The United Nation estimates that 20,000 refugees will be directly affected by President Donald Trump’s executive order that temporarily bans immigrants from seven predominantly Muslim countries entering the U.S.

 

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Over 800 refugees were scheduled to arrive in the U.S. this week, according to the United Nations High Commissioner for Refugees. The executive order prohibits all travelers—except US citizens— from Iran, Iraq, Sudan, Libya, Yemen, Syria and Somalia from entering the country for 90 days, and suspends the Refugee Admissions Program for 120 days. Based on monthly resettlement data over the last fifteen years, the U.N. estimates that about 20,000 refugees would have resettled in the U.S. over the four-month long ban.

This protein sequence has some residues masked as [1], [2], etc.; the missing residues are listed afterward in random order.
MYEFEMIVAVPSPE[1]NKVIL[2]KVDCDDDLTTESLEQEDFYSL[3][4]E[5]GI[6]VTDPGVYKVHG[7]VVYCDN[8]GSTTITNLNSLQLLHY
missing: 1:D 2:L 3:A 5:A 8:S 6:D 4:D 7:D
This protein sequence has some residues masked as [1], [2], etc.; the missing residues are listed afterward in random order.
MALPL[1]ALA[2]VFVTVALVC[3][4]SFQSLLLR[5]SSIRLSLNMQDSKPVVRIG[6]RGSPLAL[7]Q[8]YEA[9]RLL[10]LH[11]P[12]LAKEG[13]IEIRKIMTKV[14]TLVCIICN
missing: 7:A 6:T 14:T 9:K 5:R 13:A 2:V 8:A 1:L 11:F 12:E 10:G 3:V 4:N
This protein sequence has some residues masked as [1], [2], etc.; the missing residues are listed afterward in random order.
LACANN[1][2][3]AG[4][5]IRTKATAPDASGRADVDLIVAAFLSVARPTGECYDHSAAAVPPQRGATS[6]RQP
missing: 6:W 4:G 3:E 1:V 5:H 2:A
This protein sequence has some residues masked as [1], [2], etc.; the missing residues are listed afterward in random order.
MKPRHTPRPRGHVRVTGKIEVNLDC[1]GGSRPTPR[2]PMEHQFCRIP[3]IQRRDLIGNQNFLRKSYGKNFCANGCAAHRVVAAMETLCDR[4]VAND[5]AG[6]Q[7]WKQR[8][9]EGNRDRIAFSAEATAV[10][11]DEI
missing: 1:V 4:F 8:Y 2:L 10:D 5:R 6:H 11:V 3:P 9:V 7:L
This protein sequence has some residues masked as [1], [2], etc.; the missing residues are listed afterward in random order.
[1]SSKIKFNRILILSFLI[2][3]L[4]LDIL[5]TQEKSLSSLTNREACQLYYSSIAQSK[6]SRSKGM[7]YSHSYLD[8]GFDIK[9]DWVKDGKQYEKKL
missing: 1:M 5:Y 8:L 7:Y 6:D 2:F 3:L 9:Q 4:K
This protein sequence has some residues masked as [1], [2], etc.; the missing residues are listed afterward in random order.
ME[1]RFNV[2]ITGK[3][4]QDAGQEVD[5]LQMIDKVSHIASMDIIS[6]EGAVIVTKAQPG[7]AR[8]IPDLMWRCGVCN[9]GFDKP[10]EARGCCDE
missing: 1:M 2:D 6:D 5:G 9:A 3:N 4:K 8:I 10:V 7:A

“Refugees are anxious, confused and heartbroken at this suspension in what is already a lengthy process,” The refugee agency said in a press release on Monday.

 

There are 21 million refugees in the world, according to the UNHCR’s 2015 estimates, with 4.9 million from Syria, one of the countries on Trump’s ban. The statement emphasized that refugees should “receive equal treatment for protection and assistance, and opportunities for resettlement, regardless of their religion, nationality or race.”

 

“Discrimination on nationality alone is forbidden under human rights law,” UNHCR Chief Zeid Ra’ad Al Hussein said in a tweet on Monday.

 

“Refugees share the very same concerns about security and safety that Americans have. They themselves are fleeing war, persecution, oppression and terrorism,” the UN said in its press release.